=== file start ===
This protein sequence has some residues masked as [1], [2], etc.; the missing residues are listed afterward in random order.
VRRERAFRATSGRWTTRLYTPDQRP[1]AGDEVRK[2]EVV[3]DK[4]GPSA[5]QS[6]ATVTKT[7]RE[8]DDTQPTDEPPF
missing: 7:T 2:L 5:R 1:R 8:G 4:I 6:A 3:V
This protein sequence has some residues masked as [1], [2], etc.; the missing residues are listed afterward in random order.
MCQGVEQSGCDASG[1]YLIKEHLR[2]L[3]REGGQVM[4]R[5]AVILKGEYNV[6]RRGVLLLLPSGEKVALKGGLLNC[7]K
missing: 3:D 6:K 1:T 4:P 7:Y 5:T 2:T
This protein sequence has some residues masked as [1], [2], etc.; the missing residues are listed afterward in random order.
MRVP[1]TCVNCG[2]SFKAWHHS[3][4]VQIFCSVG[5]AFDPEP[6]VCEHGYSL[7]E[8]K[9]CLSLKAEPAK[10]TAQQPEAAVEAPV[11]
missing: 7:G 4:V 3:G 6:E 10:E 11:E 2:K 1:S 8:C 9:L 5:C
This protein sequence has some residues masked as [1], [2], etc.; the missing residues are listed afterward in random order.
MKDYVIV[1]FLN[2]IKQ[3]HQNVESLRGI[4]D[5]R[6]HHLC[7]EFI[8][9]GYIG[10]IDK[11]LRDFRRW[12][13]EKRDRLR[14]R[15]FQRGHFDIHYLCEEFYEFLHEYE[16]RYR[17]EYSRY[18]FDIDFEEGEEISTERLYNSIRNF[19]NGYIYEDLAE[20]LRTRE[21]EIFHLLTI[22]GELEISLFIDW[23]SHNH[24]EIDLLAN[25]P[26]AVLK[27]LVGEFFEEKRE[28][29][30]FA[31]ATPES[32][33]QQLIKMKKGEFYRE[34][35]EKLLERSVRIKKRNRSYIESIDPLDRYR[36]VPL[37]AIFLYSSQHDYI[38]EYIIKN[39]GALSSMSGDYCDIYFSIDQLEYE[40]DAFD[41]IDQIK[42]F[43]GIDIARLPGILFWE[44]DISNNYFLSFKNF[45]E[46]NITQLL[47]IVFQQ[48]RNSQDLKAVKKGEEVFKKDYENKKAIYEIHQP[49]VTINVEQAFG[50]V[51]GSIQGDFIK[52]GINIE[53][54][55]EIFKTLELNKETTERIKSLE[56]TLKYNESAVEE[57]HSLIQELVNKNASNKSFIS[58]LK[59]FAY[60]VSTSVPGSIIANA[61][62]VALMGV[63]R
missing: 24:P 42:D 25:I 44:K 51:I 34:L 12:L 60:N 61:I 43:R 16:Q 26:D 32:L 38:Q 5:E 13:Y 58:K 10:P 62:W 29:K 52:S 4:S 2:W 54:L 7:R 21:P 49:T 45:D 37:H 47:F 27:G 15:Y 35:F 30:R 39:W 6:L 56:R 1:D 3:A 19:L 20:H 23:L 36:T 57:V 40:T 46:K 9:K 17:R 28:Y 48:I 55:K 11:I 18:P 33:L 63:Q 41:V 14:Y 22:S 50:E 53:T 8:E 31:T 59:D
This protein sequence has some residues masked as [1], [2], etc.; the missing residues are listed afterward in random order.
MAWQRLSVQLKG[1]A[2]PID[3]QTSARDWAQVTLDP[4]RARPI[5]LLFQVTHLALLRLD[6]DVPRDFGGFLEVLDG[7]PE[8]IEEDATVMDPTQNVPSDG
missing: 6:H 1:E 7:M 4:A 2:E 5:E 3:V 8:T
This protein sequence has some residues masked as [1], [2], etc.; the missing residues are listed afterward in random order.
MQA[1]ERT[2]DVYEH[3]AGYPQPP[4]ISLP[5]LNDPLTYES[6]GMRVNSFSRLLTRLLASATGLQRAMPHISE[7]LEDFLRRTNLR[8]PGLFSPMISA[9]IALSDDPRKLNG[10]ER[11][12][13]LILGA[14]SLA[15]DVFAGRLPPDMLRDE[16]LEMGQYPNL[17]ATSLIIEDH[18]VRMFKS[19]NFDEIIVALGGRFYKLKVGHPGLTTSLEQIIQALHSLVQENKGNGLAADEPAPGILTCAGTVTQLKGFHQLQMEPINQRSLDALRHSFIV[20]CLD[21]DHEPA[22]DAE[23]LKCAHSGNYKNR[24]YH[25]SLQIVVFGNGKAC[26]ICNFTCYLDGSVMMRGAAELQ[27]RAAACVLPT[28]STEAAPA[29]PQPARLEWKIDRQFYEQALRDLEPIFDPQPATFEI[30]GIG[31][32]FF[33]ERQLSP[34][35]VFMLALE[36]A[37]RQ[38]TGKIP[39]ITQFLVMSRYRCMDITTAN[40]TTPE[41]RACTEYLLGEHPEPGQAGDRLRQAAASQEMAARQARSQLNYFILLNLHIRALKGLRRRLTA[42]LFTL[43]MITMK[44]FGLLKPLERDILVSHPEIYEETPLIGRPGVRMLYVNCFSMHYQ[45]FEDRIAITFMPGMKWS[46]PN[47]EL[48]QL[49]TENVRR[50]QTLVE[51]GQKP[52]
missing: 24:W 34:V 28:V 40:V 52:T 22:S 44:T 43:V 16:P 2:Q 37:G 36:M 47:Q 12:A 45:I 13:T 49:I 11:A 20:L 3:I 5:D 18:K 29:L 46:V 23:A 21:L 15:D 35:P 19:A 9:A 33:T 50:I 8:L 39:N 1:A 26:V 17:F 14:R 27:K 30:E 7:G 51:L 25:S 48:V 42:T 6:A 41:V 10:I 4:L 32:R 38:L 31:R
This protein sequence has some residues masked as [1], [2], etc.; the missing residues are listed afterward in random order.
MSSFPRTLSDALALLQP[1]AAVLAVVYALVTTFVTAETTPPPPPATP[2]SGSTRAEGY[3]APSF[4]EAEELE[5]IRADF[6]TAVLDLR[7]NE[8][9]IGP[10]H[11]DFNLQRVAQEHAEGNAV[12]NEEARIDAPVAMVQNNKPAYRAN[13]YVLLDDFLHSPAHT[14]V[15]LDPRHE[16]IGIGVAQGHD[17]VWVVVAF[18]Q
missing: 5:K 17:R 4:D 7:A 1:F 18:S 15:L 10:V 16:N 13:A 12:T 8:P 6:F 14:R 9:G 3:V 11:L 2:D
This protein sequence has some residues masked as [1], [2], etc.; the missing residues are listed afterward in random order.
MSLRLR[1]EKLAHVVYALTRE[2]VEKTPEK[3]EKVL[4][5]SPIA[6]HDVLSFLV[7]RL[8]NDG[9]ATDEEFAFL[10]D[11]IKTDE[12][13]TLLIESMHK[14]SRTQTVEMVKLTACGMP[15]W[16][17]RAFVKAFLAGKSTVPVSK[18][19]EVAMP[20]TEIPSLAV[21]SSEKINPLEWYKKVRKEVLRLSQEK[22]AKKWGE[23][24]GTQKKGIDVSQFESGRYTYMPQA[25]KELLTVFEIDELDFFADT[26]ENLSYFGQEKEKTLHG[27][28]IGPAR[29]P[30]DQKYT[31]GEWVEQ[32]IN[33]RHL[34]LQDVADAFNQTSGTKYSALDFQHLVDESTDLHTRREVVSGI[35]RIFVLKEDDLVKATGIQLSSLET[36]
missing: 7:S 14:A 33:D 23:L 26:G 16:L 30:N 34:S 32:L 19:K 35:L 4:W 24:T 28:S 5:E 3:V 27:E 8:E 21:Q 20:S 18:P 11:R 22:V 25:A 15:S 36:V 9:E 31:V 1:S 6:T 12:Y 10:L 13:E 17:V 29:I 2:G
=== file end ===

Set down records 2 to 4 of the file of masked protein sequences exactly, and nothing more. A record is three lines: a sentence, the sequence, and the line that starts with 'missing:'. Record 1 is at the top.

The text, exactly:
This protein sequence has some residues masked as [1], [2], etc.; the missing residues are listed afterward in random order.
MCQGVEQSGCDASG[1]YLIKEHLR[2]L[3]REGGQVM[4]R[5]AVILKGEYNV[6]RRGVLLLLPSGEKVALKGGLLNC[7]K
missing: 3:D 6:K 1:T 4:P 7:Y 5:T 2:T
This protein sequence has some residues masked as [1], [2], etc.; the missing residues are listed afterward in random order.
MRVP[1]TCVNCG[2]SFKAWHHS[3][4]VQIFCSVG[5]AFDPEP[6]VCEHGYSL[7]E[8]K[9]CLSLKAEPAK[10]TAQQPEAAVEAPV[11]
missing: 7:G 4:V 3:G 6:E 10:E 11:E 2:K 1:S 8:C 9:L 5:C
This protein sequence has some residues masked as [1], [2], etc.; the missing residues are listed afterward in random order.
MKDYVIV[1]FLN[2]IKQ[3]HQNVESLRGI[4]D[5]R[6]HHLC[7]EFI[8][9]GYIG[10]IDK[11]LRDFRRW[12][13]EKRDRLR[14]R[15]FQRGHFDIHYLCEEFYEFLHEYE[16]RYR[17]EYSRY[18]FDIDFEEGEEISTERLYNSIRNF[19]NGYIYEDLAE[20]LRTRE[21]EIFHLLTI[22]GELEISLFIDW[23]SHNH[24]EIDLLAN[25]P[26]AVLK[27]LVGEFFEEKRE[28][29][30]FA[31]ATPES[32][33]QQLIKMKKGEFYRE[34][35]EKLLERSVRIKKRNRSYIESIDPLDRYR[36]VPL[37]AIFLYSSQHDYI[38]EYIIKN[39]GALSSMSGDYCDIYFSIDQLEYE[40]DAFD[41]IDQIK[42]F[43]GIDIARLPGILFWE[44]DISNNYFLSFKNF[45]E[46]NITQLL[47]IVFQQ[48]RNSQDLKAVKKGEEVFKKDYENKKAIYEIHQP[49]VTINVEQAFG[50]V[51]GSIQGDFIK[52]GINIE[53][54][55]EIFKTLELNKETTERIKSLE[56]TLKYNESAVEE[57]HSLIQELVNKNASNKSFIS[58]LK[59]FAY[60]VSTSVPGSIIANA[61][62]VALMGV[63]R
missing: 24:P 42:D 25:I 44:K 51:I 34:L 12:L 60:N 61:I 43:R 16:Q 26:D 32:L 38:Q 5:E 13:Y 58:K 10:P 62:W 29:K 52:S 4:S 2:W 54:L 7:R 21:P 49:T 45:D 37:H 47:F 27:G 15:Y 35:F 30:R 39:W 6:L 56:R 1:D 3:A 19:L 20:H 23:L 36:T 57:V 40:T 46:K 9:K 17:R 28:Y 48:I 55:K 11:I 18:P 33:L 63:Q 41:V 14:Y 22:S 50:E 53:T 8:E 31:T 59:D